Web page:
Hundreds of dogs at threat as grass seed illnesses affect the nations pets

July 6, 2016 | by | 0 Comments

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Pet owners are bracing themselves for high vet bills this summer after a new study revealed that grass seeds being embedded in dog’s skin is the most common summer illness for pets in the UK.

Pet insurance provider AnimalFriends.co.uk have conducted analysis of claims last summer to reveal that just under 500 cases of this common pet illness occurred in the summer of 2015, setting owners back financially on average £337 to treat.

Owners of dogs with considerably longer coats have been warned that their pets are more sceptical to this illness as the grass seeds would be far more difficult to detect.

The pet insurance provider also revealed that a dog’s paws and ears were the most common places for grass seeds to be embedded.

AnimalFriends.co.uk’s Director of Claims and Marketing, Westley Pearson, speaking on this common summer illness said, “Although it can be tough to prevent grass seeds from entering your pet’s body, you can take some measures to protect your dogs.

“When walking your dog, try to avoid long grass, choosing to take a route with grass that’s been cut. This applies to your own garden at home too, as short grass is less of a danger when it comes to grass seeds.

“Trimming excessive hair around your pet’s ears, paws and armpits can also prevent grass seeds from taking a hold on your dog’s fur. Be careful not to cut the end off of any grass seeds in the process, as this can make them difficult to remove.”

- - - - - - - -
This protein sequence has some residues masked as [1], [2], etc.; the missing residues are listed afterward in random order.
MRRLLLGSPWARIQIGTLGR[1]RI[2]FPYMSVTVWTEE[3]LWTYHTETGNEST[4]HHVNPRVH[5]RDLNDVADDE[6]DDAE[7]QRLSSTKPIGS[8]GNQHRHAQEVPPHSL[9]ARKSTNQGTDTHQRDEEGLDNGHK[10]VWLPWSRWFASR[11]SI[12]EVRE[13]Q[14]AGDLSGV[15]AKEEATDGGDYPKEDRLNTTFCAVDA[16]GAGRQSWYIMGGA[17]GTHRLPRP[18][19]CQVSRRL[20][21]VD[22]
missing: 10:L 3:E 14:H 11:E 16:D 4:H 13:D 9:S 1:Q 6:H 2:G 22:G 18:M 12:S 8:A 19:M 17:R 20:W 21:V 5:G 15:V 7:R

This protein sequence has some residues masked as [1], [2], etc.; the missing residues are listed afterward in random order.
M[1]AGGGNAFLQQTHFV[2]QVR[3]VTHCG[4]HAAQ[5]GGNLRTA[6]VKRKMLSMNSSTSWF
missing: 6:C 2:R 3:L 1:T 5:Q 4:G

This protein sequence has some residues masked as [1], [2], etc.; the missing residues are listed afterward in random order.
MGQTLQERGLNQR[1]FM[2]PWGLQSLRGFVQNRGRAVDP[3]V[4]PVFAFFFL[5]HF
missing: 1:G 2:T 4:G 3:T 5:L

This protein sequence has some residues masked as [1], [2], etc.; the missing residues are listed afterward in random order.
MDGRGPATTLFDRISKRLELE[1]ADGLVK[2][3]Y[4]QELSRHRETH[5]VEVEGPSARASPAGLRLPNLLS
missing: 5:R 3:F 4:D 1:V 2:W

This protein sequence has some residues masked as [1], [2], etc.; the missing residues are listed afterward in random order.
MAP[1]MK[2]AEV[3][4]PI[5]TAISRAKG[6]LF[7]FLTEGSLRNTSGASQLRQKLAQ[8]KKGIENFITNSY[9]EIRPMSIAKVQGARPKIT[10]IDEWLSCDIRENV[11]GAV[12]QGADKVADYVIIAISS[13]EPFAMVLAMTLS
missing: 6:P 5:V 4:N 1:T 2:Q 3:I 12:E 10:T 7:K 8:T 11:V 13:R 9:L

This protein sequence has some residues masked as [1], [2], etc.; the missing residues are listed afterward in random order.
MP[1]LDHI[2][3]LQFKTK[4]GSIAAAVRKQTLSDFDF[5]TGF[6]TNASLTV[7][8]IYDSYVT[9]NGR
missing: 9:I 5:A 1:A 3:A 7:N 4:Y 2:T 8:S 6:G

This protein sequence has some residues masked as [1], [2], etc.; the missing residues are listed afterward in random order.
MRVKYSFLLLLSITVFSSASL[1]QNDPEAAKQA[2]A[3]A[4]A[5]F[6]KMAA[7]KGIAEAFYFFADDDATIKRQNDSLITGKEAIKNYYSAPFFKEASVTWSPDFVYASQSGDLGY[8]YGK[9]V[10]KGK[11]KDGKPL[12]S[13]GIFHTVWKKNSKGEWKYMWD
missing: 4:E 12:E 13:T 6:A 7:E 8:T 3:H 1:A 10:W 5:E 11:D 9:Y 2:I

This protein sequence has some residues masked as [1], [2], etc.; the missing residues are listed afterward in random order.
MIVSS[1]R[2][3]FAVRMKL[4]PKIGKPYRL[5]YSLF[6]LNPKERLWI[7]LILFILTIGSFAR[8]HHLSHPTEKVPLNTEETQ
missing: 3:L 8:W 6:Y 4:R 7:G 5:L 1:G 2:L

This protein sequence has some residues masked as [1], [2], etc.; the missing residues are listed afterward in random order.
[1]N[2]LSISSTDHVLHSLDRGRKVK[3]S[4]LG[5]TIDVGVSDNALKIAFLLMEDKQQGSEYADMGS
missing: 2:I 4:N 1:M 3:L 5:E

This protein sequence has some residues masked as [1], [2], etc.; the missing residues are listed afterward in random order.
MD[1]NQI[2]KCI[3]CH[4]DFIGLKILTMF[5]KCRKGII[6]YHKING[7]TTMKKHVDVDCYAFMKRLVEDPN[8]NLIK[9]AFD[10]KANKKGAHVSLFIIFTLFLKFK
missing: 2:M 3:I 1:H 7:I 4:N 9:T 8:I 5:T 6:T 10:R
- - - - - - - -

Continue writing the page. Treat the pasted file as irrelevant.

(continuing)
According to the study, claims on grass seeds were 400% more than the second most common seasonal illness, melanoma. Some of the other most common summer illnesses were revealed to be lungworm, heat stroke and snake bites.

On the topic of tips to help owners prevent their dogs from getting ill after coming into contact with grass seeds, Mr Pearson added “Make sure to check your dog’s body thoroughly for grass seeds after every walk, and take note of any unusual or any different behaviour in your dog.

“If you think they may have a grass seed stuck somewhere in their body, or they are displaying some strange behaviour, take them to the vet straight away. The earlier the problem is identified, the quicker it can be treated before it spreads too far.”

Despite being the most claimed on summer illness, foxtail grass seed related illnesses were not revealed to be the most expensive to treat, that in fact was heat stroke, which can set owners back £895.

With this summer set to be the hottest the UK has seen in a century, heat stroke claims are set to increase considerably over the next few months.

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